Mazya, Edna 1949-
Mazya, Edna 1949-
Writer, director, and playwright.
Margalit Prize, 1997, for Family Story; Best Playwright of the Year (Israel), 1998, for The Rebels.
Mishakim ba-hatser ha-ahorit, Oram (Tel Aviv, Israel), 1993.
Games in the Backyard (play), produced in Haifa, Israel, 1993.
Wien by the Sea (play), produced in Haifa, Israel, 1995.
The Uncle for Capetown (play), produced in Haifa, Israel, 1995.
Hitpartsut (novel; title means "An X-Ray Burst"), ha-Kibuts ha-meuhad (Tel Aviv, Israel), 1997, published as Love Burns, Europa (New York, NY), 2006.
Sipur mishpahti: mahazeh bi-shete maarakhot, (play; title means "The Family Story"), Oram (Tel Aviv, Israel), 1997.
Fair Game, Faber & Faber (Boston, MA), 1997.
Ha-Mordim: mahazeh bi-shete maarakhot, (play; title means "The Rebels"; produced in Cameri, Tel Aviv, 1999), Oram (Tel Aviv, Israel), 1999.
Herod (play), produced at the Cameri Theatre in Tel Aviv, Israel, 2000.
Roman mishpahti (novel; title means "The Unsatisfied"), Keshet (Tel Aviv, Israel), 2005.
Mazya's works have been translated into English, French, German, and Italian.
Edna Mazya is an Israeli playwright and novelist. Her first novel, Hitpartsut ("An X-Ray Burst"), was published in English as Love Burns. The story revolves around an astrophysics professor named Ilan, who murders his young wife's lover. Ilan turns to his mother for help, and the two dispose of the body in the grave of Ilan's former kindergarten teacher. When the body is discovered, however, Ilan's terminally ill mother commits suicide and claims in a note that she murdered her daughter-in-law's lover. Booklist critic Allison Block observed that the author "renders complex characters and clever dialogue" in the novel. A Publishers Weekly contributor described it as "surprisingly fresh, deeply sardonic." Library Journal contributor Molly Abramowitz wrote that the book should appeal "to readers of black humor and psychological thrillers."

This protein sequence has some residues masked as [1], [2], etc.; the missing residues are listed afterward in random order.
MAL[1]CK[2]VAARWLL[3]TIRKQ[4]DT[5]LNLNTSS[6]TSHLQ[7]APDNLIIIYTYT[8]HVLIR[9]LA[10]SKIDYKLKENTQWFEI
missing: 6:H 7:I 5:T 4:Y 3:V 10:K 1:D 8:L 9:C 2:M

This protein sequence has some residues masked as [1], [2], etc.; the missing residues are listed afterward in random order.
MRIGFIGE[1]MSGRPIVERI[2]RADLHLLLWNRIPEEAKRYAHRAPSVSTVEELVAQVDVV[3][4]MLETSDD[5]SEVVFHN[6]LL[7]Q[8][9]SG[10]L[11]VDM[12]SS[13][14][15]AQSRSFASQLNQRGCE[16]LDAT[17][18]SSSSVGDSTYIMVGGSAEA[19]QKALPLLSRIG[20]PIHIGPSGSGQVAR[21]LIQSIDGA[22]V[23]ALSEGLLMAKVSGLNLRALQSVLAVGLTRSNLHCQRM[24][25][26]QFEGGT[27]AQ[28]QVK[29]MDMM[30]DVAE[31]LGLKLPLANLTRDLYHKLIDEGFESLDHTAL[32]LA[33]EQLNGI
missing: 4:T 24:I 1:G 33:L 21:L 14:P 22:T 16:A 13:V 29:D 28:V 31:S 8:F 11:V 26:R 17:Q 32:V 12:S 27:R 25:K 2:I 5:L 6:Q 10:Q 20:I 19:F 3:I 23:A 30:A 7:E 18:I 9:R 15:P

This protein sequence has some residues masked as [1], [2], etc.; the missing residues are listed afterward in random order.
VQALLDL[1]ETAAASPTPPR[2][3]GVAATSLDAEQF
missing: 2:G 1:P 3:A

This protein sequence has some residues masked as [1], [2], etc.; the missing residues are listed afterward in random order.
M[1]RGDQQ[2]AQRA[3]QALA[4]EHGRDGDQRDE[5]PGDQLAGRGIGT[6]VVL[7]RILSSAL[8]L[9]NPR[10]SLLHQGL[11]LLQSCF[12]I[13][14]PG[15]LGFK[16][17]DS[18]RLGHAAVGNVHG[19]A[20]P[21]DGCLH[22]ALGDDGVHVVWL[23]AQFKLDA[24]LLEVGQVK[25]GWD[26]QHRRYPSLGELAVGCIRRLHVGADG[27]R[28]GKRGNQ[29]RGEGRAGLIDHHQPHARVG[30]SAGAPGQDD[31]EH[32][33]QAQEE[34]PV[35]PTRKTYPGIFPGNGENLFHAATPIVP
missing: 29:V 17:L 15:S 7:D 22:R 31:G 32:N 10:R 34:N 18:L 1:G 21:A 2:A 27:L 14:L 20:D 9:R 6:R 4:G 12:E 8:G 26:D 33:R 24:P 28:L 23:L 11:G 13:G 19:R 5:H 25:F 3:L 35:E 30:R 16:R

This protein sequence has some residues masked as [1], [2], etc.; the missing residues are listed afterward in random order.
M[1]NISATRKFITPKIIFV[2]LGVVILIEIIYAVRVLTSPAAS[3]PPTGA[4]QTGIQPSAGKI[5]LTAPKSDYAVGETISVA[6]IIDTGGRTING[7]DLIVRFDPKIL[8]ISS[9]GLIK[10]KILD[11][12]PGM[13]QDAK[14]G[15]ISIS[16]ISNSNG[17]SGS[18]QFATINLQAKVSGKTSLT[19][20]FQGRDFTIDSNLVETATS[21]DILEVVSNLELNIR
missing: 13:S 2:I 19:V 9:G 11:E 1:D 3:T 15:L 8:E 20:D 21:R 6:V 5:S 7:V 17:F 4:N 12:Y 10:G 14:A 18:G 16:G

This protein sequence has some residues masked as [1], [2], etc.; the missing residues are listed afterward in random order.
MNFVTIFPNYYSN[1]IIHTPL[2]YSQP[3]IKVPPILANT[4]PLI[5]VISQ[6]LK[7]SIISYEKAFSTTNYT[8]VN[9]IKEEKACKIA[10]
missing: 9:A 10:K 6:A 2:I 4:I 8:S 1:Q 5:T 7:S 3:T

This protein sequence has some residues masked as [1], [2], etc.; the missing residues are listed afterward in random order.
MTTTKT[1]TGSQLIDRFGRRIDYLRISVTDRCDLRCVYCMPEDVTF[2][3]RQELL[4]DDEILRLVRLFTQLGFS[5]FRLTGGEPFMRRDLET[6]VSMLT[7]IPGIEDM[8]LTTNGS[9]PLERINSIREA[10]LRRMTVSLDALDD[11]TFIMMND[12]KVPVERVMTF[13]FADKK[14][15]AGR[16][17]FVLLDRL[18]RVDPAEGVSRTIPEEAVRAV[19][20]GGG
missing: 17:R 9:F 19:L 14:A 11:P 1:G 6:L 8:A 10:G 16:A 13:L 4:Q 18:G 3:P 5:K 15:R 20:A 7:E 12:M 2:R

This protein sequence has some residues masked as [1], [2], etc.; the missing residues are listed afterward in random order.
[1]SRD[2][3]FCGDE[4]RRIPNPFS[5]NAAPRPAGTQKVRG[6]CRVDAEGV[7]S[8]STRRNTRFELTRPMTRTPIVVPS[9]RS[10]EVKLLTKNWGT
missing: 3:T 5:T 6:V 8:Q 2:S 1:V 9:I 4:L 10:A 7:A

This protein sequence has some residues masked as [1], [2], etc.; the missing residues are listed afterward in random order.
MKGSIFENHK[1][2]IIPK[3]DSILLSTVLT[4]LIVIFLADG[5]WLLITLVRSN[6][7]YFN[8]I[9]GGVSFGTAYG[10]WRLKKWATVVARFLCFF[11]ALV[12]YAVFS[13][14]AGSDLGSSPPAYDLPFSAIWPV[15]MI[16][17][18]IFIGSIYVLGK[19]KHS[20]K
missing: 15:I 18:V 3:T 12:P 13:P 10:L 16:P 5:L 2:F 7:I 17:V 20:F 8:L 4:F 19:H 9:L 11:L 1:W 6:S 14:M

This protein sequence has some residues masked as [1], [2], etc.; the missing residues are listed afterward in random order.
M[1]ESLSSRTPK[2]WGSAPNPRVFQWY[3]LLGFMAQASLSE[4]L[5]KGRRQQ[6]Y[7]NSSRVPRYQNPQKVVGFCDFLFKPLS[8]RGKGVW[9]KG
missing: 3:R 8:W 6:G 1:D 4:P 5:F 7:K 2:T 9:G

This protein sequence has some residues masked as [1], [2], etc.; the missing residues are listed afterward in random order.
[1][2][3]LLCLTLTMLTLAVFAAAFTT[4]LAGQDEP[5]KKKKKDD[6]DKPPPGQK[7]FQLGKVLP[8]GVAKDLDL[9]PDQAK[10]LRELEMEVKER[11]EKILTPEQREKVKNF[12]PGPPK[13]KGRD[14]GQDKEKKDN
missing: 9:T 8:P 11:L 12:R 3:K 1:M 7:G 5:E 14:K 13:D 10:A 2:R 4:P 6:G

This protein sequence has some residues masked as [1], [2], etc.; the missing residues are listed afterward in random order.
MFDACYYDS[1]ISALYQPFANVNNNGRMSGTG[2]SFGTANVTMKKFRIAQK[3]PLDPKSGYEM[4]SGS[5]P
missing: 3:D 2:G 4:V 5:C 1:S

Despite the success of her first novel, Mazya is known primarily as a playwright in Israel. Among her plays is Herod, which is based on the biblical king. Referring to the play as "a biography about politics and love," Theatre Journal contributor Glenda Frank called Herod "an ironic portrait of a man who secured power by destroying his family and suffered psychosomatic torments caused by paranoia and guilt."
BIOGRAPHICAL AND CRITICAL SOURCES:
Booklist, February 15, 2006, Allison Block, review of Love Burns, p. 45.
Kirkus Review, February 1, 2006, review of Love Burns, p. 104.
Library Journal, February 15, 2006, Molly Abramowitz, review of Love Burns, p. 108.
Publishers Weekly, January 16, 2006, review of Love Burns, p. 38.
Theatre Journal, May, 2001, Glenda Frank, review of Herod, pp. 335-337.
Institute for the Translation of Hebrew Literature Web site,http://www.ithl.org.il/ (July 10, 2006), brief profile of the author.
[Sketch reviewed by agent, Pat Dimet.]